The following is a transcript of an interview with former FDA Commissioner Scott Gottlieb that aired November 29, 2020, on "Face the Nation."
MARGARET BRENNAN: We want to go now to former FDA commissioner Dr. Scott Gottlieb, who joins us from Westport, Connecticut. He sits on the board at Pfizer, one of the drug companies preparing a vaccine. Good morning to you.
DOCTOR SCOTT GOTTLIEB: Good morning.
MARGARET BRENNAN: You could- you could really hear the concern and Dr. Birx's description of what she thinks is about to hit this country. You look at South Dakota, it was the latest case to see one COVID death for every 1,000 residents. Is the whole country going to look like South Dakota?
DR. GOTTLIEB: Hopefully not. I think parts of the country are going to be able to do better than the Midwest is doing and certainly better than South Dakota and North Dakota are doing. If you see what's happening in the Northeast and mid-Atlantic states where governors took more aggressive steps earlier, where there's more consistent use of masks, where they took less infection going into this season, I think you're going to see infection remain- rates remain lower than we're seeing in other parts of the country like the Midwest. Also, there's a lot of testing available here. So they're taking more aggressive steps to try to contain the infection. If you look at states like South Dakota and the Midwest generally, you're starting to see the number of new infections slow. And that's a reflection of the fact that they've fully infected at least 30% of the population in states like South Dakota, and maybe as high as 50% if you look at some of the modeling. So at some point, you have such a high rate of infection in these parts of the country that you're going to see a natural slowing of new infections because the people who are eligible to be infected, who are vulnerable, have already gotten the virus.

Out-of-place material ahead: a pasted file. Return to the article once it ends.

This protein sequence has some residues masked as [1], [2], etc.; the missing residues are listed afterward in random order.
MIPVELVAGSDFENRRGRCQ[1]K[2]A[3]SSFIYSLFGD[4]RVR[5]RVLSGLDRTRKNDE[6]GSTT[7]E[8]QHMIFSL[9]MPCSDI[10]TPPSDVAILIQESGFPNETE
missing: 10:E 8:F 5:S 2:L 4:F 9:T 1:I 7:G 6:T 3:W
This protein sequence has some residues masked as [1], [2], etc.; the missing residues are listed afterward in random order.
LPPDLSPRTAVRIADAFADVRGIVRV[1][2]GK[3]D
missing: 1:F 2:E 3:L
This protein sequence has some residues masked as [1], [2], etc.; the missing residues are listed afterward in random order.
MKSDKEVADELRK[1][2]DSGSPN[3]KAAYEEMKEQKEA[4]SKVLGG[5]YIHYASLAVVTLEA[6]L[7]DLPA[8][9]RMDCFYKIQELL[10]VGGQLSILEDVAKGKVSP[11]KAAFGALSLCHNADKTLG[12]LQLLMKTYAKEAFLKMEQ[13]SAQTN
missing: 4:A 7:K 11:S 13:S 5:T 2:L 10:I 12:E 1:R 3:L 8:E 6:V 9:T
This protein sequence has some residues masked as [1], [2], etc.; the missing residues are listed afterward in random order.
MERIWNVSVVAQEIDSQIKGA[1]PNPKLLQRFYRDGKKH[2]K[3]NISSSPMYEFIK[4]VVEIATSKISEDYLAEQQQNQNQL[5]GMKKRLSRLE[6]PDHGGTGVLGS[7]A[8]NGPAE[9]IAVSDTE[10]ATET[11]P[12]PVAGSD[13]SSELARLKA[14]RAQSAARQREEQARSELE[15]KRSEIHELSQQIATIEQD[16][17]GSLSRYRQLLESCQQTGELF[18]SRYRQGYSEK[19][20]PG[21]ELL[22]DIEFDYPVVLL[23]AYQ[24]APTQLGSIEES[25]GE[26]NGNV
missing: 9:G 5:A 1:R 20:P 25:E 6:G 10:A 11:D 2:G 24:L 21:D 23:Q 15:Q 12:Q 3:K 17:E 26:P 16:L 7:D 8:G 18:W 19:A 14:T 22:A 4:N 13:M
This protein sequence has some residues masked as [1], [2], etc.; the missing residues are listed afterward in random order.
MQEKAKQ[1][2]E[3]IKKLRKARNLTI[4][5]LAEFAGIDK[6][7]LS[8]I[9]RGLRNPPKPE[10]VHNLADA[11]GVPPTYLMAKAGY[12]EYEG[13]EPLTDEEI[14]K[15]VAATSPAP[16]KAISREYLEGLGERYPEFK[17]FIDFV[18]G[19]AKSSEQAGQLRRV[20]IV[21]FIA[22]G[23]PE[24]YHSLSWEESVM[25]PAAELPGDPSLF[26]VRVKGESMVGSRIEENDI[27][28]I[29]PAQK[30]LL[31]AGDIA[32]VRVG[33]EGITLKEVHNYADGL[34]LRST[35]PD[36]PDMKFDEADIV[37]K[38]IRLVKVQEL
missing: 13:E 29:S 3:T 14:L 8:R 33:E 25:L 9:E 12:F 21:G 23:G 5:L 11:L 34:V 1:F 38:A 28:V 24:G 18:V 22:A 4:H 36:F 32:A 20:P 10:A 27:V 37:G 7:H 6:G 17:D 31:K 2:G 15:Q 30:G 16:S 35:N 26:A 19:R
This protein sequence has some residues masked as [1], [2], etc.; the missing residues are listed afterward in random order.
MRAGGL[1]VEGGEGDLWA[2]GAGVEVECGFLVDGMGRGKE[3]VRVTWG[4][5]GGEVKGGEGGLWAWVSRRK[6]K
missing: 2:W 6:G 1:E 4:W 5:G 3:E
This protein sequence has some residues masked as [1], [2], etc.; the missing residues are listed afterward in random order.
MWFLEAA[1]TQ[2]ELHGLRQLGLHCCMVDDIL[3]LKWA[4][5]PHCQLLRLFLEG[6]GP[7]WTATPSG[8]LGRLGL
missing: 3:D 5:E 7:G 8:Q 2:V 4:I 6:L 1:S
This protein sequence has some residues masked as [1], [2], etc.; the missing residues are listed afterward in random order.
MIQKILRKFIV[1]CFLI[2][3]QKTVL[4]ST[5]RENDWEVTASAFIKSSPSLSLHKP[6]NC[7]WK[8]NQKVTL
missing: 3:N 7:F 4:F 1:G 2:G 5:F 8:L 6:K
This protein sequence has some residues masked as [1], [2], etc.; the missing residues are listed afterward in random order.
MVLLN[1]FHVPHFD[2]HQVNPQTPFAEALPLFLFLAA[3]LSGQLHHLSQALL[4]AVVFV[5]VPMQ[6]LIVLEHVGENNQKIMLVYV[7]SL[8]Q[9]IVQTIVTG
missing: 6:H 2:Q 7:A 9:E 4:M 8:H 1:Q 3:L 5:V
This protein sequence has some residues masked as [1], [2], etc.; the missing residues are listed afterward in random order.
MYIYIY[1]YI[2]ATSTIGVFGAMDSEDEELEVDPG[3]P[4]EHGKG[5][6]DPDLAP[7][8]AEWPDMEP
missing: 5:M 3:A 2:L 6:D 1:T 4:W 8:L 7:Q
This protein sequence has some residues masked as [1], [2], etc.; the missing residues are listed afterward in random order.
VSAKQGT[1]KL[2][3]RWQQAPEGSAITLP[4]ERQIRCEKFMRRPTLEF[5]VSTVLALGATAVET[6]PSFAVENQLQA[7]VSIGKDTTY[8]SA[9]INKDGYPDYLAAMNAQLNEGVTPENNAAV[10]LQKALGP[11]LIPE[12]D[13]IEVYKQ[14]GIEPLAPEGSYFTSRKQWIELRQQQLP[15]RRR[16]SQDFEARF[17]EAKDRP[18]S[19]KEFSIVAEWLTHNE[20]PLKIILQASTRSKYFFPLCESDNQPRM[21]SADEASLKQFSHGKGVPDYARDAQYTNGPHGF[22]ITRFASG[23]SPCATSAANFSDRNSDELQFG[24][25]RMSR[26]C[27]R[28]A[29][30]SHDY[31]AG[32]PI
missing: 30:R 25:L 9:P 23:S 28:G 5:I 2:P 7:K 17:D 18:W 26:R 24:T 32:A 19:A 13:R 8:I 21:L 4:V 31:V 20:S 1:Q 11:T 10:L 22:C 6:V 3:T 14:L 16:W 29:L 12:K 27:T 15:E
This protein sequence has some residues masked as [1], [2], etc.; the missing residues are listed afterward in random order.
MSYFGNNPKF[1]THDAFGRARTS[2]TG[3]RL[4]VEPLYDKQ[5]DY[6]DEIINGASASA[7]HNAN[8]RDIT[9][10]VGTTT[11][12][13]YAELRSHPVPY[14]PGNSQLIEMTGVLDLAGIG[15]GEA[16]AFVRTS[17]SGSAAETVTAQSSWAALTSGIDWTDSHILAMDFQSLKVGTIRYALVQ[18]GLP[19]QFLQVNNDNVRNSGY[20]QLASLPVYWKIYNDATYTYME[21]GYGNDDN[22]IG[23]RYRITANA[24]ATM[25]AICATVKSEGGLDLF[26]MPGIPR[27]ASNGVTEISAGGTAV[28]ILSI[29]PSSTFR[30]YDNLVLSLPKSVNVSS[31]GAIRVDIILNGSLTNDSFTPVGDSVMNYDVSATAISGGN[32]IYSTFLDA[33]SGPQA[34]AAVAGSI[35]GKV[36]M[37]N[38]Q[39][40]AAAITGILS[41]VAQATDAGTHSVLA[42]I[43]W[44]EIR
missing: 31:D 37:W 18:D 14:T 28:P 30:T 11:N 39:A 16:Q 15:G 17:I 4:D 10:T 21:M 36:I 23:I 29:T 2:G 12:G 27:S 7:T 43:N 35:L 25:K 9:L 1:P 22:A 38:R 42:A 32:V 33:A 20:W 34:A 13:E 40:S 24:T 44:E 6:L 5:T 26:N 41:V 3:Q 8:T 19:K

MARGARET BRENNAN: I mean, is that the strategy, the federal strategy to just hope for the best?
DR. GOTTLIEB: Well, look, quite frankly, that's been the strategy of some people, this so-called herd immunity strategy. They don't say that explicitly, but some people think that you really can't stop this virus and we just have to let it run its course and do our best to protect those who are vulnerable. We're not doing a very good job of protecting the vulnerable. Almost 8% of all nursing home residents have perished as a result of this pandemic since the start of the year. But there are some people who don't think you can really fully stop this virus. I disagree with that. I think you look at parts of the country, look at New York, look at my home state of Connecticut. There's a lot of infection here. These states are pressed right now, but you're not seeing the widespread rates of transfer that you're seeing in other parts of the country that haven't taken more aggressive steps. And I would argue that the economy in South Dakota and parts of the country that let this run a little bit more and didn't really take aggressive steps, didn't put in place mask mandates, didn't close congregate settings like bars and restaurants. I don't think there's real evidence that they've done better economically than parts of the country that took more prudent steps. What's really keeping consumers home is the virus. Why- why people aren't going out to eat is they don't want to go into restaurants and risk getting infected. It's not the mandates and the state action that's keeping people home. It's the infection.
MARGARET BRENNAN: The CDC is considering shortening the amount of recommended time for a quarantine. What does that accomplish?